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Michele Norris & Robert Siegal
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12:30pm

Fri May 10, 2013
Radio Diaries

Teenage Diaries Revisited: Mother And Son Listen To The Past

Originally published on Mon May 13, 2013 9:18 am

In the late 1990s, Melissa Rodriguez struggled to create a stable life at home for her son, who is now a teenager. Together, they've faced many challenges.
Radio Diaries (left), David Gilkey/NPR

Name: Melissa Rodriguez

Hometown: New Haven, Conn.

Current city: Orange, N.J.

Occupation: Customer service representative

Then:

"I just started my life. I just started to go to school, I just started working, and I just didn't have anything settled yet."

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4:29pm

Thu May 9, 2013
Business

Bangladesh's Powerful Garment Sector Fends Off Regulation

Originally published on Tue May 14, 2013 4:41 pm

Garment workers sew T-shirts at a factory in Dhaka, Bangladesh, in 2009. Bangladesh, the world's second-largest clothing exporter, has lured clothing makers through a combination of low wages and light regulation.
AFP AFP/Getty Images

Eight people died Wednesday in a fire at a Bangladeshi sweater factory. This follows the much deadlier collapse of the Rana Plaza building, where more than 900 people died.

The deaths are taking place in a garment sector that has seen explosive growth over the past three decades. The country has managed to lure clothing-makers through a combination of low wages and light regulation.

As a manufacturing center, Bangladesh has little to recommend it. The roads are poor. There's no port to speak of. The electricity is notoriously unreliable. It's politically unstable.

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4:03pm

Thu May 9, 2013
NPR Story

In Newsrooms, Some Immigration Terms Are Going Out Of Style

Originally published on Tue May 14, 2013 4:41 pm

Protesters demonstrate in downtown Orlando, Fla., on May 1, 2006. Most news outlets have long abandoned the use of the term "illegals."
Roberto Schmidt AFP/Getty Images

Journalists make choices all the time that influence our understanding of the news — the choice of what stories to cover, which people to interview, which words to use. And major news organizations have been reconsidering how best to describe a group of people whose very presence in this country breaks immigration law.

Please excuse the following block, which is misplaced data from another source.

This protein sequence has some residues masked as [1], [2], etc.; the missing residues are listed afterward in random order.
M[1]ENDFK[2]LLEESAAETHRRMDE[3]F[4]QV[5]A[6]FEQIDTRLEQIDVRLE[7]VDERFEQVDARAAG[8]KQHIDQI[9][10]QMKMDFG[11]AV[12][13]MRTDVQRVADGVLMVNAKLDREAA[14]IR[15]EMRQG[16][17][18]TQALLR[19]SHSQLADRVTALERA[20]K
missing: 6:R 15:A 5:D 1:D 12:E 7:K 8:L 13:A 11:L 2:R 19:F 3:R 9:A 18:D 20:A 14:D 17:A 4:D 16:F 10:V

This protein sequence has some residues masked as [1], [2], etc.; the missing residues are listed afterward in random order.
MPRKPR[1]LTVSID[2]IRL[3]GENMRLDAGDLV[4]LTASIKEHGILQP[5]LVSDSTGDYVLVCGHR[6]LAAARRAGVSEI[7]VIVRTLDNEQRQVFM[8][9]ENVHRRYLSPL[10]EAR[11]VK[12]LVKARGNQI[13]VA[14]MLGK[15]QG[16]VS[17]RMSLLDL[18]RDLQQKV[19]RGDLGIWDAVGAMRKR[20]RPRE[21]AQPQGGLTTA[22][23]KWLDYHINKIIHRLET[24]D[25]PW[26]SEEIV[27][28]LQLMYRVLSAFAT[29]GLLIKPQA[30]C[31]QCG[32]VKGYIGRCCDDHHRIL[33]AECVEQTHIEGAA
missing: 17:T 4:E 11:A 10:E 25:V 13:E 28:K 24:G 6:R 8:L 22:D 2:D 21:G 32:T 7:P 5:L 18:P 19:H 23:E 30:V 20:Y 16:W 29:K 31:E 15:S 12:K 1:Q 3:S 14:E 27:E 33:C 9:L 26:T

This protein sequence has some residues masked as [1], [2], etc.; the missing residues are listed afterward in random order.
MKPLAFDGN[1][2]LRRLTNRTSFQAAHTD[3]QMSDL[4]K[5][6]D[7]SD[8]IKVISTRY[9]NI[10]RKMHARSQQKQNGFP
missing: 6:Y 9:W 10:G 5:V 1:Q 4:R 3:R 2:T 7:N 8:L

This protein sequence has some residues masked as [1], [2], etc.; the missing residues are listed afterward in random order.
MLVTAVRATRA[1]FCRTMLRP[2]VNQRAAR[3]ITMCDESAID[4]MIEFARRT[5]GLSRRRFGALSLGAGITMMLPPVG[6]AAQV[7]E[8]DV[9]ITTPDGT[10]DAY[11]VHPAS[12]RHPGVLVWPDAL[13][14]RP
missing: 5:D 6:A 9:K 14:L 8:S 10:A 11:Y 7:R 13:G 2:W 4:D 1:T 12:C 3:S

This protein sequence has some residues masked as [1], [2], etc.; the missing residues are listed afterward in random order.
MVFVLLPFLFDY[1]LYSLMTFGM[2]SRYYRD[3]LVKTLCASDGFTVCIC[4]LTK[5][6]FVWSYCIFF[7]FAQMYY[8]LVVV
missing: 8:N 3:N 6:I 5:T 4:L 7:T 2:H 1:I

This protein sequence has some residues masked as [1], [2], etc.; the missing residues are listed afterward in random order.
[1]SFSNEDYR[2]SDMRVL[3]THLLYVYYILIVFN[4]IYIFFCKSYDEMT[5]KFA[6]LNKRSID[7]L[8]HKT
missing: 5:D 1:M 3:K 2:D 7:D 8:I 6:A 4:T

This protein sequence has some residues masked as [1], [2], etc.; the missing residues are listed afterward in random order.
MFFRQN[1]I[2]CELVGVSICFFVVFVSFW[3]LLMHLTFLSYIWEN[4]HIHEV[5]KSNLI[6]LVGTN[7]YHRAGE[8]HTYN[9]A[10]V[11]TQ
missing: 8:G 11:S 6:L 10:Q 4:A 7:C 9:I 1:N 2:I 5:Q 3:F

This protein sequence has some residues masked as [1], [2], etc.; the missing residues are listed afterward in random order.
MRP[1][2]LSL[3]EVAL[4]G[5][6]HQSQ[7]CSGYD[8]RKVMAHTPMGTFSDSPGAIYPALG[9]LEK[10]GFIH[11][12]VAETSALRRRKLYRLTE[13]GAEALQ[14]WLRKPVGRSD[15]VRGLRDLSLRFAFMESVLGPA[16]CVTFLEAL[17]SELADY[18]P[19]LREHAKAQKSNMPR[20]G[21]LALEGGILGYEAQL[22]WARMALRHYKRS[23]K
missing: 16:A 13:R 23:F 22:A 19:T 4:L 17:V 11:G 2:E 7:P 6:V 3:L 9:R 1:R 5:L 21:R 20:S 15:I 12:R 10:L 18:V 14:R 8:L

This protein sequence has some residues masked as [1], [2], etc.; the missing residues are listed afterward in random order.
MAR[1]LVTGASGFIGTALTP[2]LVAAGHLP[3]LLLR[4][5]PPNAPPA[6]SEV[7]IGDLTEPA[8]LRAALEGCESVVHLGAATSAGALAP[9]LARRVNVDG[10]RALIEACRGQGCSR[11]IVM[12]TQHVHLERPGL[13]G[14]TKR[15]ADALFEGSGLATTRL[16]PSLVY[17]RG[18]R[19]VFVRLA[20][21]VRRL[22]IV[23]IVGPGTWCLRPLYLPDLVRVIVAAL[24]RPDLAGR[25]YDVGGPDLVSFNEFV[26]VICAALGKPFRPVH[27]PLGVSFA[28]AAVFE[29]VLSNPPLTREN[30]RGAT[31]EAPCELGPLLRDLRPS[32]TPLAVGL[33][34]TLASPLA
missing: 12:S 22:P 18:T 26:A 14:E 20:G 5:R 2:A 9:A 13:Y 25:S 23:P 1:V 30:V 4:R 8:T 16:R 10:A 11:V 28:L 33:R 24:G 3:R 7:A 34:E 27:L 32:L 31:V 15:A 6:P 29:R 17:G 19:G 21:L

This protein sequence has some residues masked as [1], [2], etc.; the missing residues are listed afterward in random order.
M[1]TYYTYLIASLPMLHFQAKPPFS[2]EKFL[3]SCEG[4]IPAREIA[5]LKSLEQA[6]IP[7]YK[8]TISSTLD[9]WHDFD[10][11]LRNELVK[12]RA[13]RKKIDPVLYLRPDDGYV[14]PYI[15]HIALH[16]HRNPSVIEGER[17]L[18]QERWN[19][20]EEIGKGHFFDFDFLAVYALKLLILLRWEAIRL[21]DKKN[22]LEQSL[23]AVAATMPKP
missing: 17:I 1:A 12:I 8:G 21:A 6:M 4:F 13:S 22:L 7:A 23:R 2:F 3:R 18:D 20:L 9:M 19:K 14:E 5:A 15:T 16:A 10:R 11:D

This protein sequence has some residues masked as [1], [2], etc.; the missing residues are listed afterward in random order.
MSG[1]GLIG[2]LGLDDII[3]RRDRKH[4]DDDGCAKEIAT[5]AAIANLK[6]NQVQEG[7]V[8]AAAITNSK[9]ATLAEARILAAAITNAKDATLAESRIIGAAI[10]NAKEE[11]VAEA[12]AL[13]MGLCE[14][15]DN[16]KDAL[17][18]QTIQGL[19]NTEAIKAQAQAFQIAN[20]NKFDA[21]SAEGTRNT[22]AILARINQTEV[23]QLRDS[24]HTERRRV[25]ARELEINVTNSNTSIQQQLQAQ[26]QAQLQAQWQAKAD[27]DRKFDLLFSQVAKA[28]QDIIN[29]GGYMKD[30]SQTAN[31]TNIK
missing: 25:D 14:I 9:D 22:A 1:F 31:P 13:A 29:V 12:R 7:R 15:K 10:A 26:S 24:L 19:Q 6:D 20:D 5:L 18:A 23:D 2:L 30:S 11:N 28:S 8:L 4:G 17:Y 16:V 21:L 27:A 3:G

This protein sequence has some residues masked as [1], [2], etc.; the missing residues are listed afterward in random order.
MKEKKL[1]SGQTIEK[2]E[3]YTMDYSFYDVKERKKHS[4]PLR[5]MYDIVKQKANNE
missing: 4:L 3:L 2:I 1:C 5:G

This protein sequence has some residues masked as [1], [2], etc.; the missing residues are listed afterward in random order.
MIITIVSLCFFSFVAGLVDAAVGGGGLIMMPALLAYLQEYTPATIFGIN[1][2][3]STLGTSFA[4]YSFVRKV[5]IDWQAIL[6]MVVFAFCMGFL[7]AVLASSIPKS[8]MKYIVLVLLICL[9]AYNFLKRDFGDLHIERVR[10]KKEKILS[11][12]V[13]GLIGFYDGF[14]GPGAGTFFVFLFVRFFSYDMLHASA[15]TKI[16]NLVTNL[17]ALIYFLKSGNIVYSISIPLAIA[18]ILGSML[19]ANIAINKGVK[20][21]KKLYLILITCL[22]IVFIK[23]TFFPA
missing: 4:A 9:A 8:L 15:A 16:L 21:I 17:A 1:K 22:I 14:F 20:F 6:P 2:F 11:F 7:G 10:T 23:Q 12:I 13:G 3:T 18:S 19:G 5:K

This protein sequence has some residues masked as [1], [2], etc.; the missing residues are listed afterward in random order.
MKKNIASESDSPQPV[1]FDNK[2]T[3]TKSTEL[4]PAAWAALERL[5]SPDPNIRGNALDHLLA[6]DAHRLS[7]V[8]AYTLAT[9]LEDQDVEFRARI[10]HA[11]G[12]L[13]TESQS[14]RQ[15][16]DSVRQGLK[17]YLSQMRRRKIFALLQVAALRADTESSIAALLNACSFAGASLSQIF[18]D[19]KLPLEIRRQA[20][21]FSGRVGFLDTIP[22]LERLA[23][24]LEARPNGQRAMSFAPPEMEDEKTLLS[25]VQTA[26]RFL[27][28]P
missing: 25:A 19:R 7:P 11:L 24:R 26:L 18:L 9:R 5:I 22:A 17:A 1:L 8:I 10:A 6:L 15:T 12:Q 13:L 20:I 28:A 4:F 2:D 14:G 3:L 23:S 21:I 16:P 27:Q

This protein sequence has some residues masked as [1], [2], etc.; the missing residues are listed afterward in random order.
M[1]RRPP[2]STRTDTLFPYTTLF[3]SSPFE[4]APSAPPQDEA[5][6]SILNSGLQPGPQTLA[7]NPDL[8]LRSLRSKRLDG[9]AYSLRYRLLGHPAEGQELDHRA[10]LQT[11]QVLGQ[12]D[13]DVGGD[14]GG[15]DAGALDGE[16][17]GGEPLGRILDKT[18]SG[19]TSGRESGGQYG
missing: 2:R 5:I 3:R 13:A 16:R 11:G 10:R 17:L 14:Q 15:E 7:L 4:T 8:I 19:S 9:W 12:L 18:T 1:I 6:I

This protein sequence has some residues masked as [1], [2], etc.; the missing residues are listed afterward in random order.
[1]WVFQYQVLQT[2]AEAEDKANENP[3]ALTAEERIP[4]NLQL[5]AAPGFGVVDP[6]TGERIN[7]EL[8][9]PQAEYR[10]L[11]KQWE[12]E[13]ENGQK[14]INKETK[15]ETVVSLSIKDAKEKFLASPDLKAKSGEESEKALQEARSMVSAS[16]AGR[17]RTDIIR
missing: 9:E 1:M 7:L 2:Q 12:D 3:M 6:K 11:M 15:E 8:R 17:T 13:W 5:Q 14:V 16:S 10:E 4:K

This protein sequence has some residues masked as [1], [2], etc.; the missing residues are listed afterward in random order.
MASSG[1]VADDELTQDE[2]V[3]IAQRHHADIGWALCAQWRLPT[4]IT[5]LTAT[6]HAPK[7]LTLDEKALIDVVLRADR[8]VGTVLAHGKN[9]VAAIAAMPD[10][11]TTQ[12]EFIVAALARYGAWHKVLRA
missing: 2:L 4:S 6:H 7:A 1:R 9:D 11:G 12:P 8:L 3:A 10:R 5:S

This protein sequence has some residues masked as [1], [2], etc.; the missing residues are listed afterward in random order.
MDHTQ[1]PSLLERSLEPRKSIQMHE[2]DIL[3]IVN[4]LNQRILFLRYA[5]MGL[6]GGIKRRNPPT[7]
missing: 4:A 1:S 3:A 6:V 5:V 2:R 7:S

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3:35pm

Thu May 9, 2013
Asia

Pakistani Women Still Struggle For A Voice In Politics

Originally published on Tue May 14, 2013 4:41 pm

One of the few women competing in Pakistan's parliamentary election on Saturday is Naz Baloch, 33, a first-time candidate. She's the daughter of a politician, but is running for a different party than her father.
Julie McCarthy NPR

Flags of the competing political parties whip in the wind of seaside Karachi. But little else is stirring in this city of 18 million this day.

The MQM, a leading political party in the megacity, has shut Karachi down with a general strike in response to a deadly bombing at its election office. But as soon as the strike ends, the streets spring to life as if nothing were amiss.

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3:34pm

Thu May 9, 2013
Science

Could You Talk To A Caveman? Scientists Say It's Possible

Originally published on Tue May 14, 2013 4:41 pm

Would Mel Brooks' famous 2,000-Year-Old Man have understood modern language? Researchers say there's a possibility.
ABC/Photofest

In 1961, Mel Brooks and Carl Reiner came up with some basic theories of caveman linguistics in their 2,000-Year-Old Man skit. Most of them had to do with rocks, as in, "What are you doing with that rock there?"

Now, a professor in England has questioned the validity of the famous caveman's rock-centric theories. And Mark Pagel of the University of Reading is reaching even further back, to the time of the 15,000-year-old man.

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